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Scholars

Askmoses scholars are carefully selected to bring the best of Jewish knowledge to you. Each scholar studied Judaism, Jewish History, Jewish Culture and is a recognized communicator and teacher in his or her community. Many are world-class authors and lecturers as well as practicing rabbis. The scholars live all over the world and express their knowledge to you from their point of view, 24/6. Get to know our scholars by reading their backgrounds.


Rabbi Yossi Marcus

Rabbi Yossi Marcus, a native (southern) Californian, is a writer and translator of Jewish literature. He is a contributor to AskMoses.com, Kabbalaonline.org and Farbrengen Magazine. His most recent book is a new commentary on Ethics of our Fathers, published by Kehot. Rabbi Yossi is the director and spiritual leader of Chabad in S. Mateo, CA.


Articles by this author:

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Which spiritual deficiencies led to the symptoms of tzaraat (“leprosy”)?

The Talmud (Erchin 15a) lists seven sins that lead to tzaraat: Gossip; murder; immorality; swearing falsely; arrogance; theft; stinginess. Other midrashic texts add idolatry; robbing the public, and others. (From a kabbalistic perspective, tzaraat stems from a lack of focus on elevating the physical world and...

Which shades of white were considered tzaraat?

There were actually four shades. The whitest shade was that of snow. This is referred in the Torah as baheret. The second shade was slightly duller than snow and was like the clean natural wool of a lamb on the day it is born. This the Torah calls se’et. The third shade is that of the plaster in the Temple....

A person suspects that he has tzaraat (“leprosy”). What's his next move?

If a person developed a white spot on his skin that was not duller than the membrane of an egg and at least the size of a bean called a gris (approximately ¾ of an inch) he would go to a kohen to have it checked out. The kohen would then check for “signs of impurity.” These included any one of...

Is tzaraat ("leprosy") a hygienic problem or is it something spiritual?

Here are a number of facts that make it pretty clear that the Torah is talking about a spiritual malady that causes a the appearance of a white spot on the skin and that it has nothing to do with hygiene: · In Torah law, the appearance of regular skin within the white spot is considered a sign of impurity,...

Why is a person covered entirely with Leprosy considered pure?

Some commentaries state that this is one of those laws in the Torah that do not have a reason that us mortals can relate to (Bachya). Such laws are called chukim (plural of chok) and include laws such as the red heifer and the prohibition of mixing wool and linen. Others, however, maintain that the...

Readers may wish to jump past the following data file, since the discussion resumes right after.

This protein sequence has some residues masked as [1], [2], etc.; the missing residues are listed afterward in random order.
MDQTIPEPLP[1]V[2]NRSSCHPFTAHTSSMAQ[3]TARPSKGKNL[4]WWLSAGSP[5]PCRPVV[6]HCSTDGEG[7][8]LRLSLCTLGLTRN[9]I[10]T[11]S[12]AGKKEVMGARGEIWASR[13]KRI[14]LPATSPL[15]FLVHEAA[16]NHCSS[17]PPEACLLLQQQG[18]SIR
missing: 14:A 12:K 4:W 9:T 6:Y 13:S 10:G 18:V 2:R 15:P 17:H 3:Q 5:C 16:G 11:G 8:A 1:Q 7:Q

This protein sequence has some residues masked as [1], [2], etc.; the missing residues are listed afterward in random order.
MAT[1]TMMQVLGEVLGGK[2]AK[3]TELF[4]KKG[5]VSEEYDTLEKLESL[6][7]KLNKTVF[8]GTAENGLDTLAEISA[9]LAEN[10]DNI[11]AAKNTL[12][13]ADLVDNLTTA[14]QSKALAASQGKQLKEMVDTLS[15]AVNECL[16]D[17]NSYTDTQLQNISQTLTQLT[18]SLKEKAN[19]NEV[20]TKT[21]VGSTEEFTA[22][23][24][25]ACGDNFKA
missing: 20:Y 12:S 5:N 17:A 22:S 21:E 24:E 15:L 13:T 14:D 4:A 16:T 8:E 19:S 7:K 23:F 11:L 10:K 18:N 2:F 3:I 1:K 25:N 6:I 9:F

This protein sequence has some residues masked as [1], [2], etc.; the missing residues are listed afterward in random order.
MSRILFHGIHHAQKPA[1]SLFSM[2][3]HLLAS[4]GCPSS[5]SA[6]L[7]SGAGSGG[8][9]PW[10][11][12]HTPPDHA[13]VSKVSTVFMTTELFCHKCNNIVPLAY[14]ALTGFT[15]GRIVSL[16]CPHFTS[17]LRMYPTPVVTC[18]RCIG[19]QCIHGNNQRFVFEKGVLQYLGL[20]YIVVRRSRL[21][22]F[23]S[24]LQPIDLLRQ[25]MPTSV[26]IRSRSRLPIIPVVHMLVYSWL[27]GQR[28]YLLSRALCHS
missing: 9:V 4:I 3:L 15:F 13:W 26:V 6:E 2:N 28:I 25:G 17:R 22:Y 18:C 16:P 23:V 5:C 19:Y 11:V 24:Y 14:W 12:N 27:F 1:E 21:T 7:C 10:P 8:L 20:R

What is the Talmud's view of mind over matter?

One particular story in the Talmud comes to mind: A sage named Rabbi Zeira was said to have such great meditative powers that he was able to put his feet in fire without burning them. Turns out, though, that he did burn them once because he was distracted. He then earned the name “little man with burned...

What is Lag b'Omer?

"Lag" (spelled with the Hebrew letters Lamed and Gimmel) are the Hebrew letters used to write the number 33. "b'Omer"—means "of the Omer". So Lag b'Omer —pronounced lahg b-OH-mehr—is the 33rd day of the Omer. The Omer is...

What is the literal meaning of Lag b'Omer?

Well, let’s start with the first word, lag. Every Hebrew letter has a numeric equivalent . The Hebrew letter for L (Lamed) equals 30, while the Hebrew letter for G (Gimmel) equals 3. Put L and G together and you get LaG, 33. The 49-day period between Passover and Shavuot is called “the counting of...

Why is Lag b'Omer celebrated with bonfires and bows and arrows?

The bonfires celebrate the immense light that was brought into the world by Rabbi Shimon bar Yochai (who passed away on Lag b'Omer), especially on the day of his passing. The bow commemorates the fact that during Rabbi Shimon’s lifetime no rainbow was ever seen. 1 (This was a good thing because the...

Why the semi-mourning period between Passover and Shavuot?

The primary reason is that during this time a terrible tragedy took place some 2,000 years ago: Almost all of Rabbi Akiba’s 24,000 students passed away in a massive epidemic. Other tragedies also befell our people during this time. For example, during the Crusades in the year 1096 many Jewish communities...

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